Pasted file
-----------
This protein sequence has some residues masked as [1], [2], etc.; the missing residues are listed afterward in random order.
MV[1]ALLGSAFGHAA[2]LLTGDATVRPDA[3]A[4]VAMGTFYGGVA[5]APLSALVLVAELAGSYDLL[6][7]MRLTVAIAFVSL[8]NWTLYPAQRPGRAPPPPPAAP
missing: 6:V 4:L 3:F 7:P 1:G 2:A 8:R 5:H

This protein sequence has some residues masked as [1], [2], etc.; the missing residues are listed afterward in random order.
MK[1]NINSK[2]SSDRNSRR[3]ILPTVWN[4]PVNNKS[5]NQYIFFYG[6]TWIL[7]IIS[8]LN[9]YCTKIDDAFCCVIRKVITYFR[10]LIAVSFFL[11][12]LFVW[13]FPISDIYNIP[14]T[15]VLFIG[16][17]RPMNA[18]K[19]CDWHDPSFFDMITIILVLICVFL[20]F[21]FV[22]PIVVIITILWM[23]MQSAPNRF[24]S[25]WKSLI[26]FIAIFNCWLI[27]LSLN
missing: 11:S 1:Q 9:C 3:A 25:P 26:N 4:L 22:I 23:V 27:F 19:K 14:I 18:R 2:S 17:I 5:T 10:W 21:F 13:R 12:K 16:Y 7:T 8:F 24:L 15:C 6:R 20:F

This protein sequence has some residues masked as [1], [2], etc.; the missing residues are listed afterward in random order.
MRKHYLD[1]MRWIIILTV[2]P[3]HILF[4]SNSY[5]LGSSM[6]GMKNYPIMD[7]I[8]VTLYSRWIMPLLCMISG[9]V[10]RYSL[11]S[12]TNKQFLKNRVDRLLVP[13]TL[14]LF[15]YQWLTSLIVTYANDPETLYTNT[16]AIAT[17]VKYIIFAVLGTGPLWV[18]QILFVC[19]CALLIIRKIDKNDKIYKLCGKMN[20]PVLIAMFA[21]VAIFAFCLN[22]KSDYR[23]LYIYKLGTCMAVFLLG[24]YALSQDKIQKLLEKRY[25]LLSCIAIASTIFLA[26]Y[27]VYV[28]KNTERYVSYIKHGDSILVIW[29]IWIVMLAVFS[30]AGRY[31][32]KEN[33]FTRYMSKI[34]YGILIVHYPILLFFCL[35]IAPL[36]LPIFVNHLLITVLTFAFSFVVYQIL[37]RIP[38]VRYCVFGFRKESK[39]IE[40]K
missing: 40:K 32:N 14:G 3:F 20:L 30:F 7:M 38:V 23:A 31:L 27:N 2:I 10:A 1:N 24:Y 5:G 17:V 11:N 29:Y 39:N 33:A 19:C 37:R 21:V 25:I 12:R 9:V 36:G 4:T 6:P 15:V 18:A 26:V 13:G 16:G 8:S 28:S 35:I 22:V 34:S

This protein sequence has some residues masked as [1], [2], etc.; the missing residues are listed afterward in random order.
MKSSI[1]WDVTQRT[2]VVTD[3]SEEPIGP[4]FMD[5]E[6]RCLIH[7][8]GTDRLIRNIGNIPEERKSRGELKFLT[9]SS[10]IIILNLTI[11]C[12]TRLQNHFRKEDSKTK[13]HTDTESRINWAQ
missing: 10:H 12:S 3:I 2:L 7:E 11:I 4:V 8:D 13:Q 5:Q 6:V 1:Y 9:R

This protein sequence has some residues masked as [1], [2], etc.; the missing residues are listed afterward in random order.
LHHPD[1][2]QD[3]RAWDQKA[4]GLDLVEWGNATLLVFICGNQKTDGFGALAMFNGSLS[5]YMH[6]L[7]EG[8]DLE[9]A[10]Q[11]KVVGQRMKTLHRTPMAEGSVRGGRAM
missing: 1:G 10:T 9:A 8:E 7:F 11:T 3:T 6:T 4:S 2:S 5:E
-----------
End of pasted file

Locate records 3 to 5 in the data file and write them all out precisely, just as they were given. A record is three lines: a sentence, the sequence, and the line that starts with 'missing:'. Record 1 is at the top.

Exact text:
This protein sequence has some residues masked as [1], [2], etc.; the missing residues are listed afterward in random order.
MRKHYLD[1]MRWIIILTV[2]P[3]HILF[4]SNSY[5]LGSSM[6]GMKNYPIMD[7]I[8]VTLYSRWIMPLLCMISG[9]V[10]RYSL[11]S[12]TNKQFLKNRVDRLLVP[13]TL[14]LF[15]YQWLTSLIVTYANDPETLYTNT[16]AIAT[17]VKYIIFAVLGTGPLWV[18]QILFVC[19]CALLIIRKIDKNDKIYKLCGKMN[20]PVLIAMFA[21]VAIFAFCLN[22]KSDYR[23]LYIYKLGTCMAVFLLG[24]YALSQDKIQKLLEKRY[25]LLSCIAIASTIFLA[26]Y[27]VYV[28]KNTERYVSYIKHGDSILVIW[29]IWIVMLAVFS[30]AGRY[31][32]KEN[33]FTRYMSKI[34]YGILIVHYPILLFFCL[35]IAPL[36]LPIFVNHLLITVLTFAFSFVVYQIL[37]RIP[38]VRYCVFGFRKESK[39]IE[40]K
missing: 40:K 32:N 14:G 3:F 20:L 30:F 7:M 38:V 23:A 31:L 27:N 2:I 10:A 1:N 24:Y 5:G 17:V 11:N 29:Y 39:N 33:A 19:C 37:R 21:V 25:I 12:R 9:V 36:G 4:T 6:P 15:V 18:A 26:V 13:G 16:G 8:S 28:S 35:I 22:V 34:S

This protein sequence has some residues masked as [1], [2], etc.; the missing residues are listed afterward in random order.
MKSSI[1]WDVTQRT[2]VVTD[3]SEEPIGP[4]FMD[5]E[6]RCLIH[7][8]GTDRLIRNIGNIPEERKSRGELKFLT[9]SS[10]IIILNLTI[11]C[12]TRLQNHFRKEDSKTK[13]HTDTESRINWAQ
missing: 10:H 12:S 3:I 2:L 7:E 11:I 4:V 8:D 13:Q 5:Q 6:V 1:Y 9:R

This protein sequence has some residues masked as [1], [2], etc.; the missing residues are listed afterward in random order.
LHHPD[1][2]QD[3]RAWDQKA[4]GLDLVEWGNATLLVFICGNQKTDGFGALAMFNGSLS[5]YMH[6]L[7]EG[8]DLE[9]A[10]Q[11]KVVGQRMKTLHRTPMAEGSVRGGRAM
missing: 1:G 10:T 9:A 8:E 7:F 11:T 3:T 6:T 4:S 2:S 5:E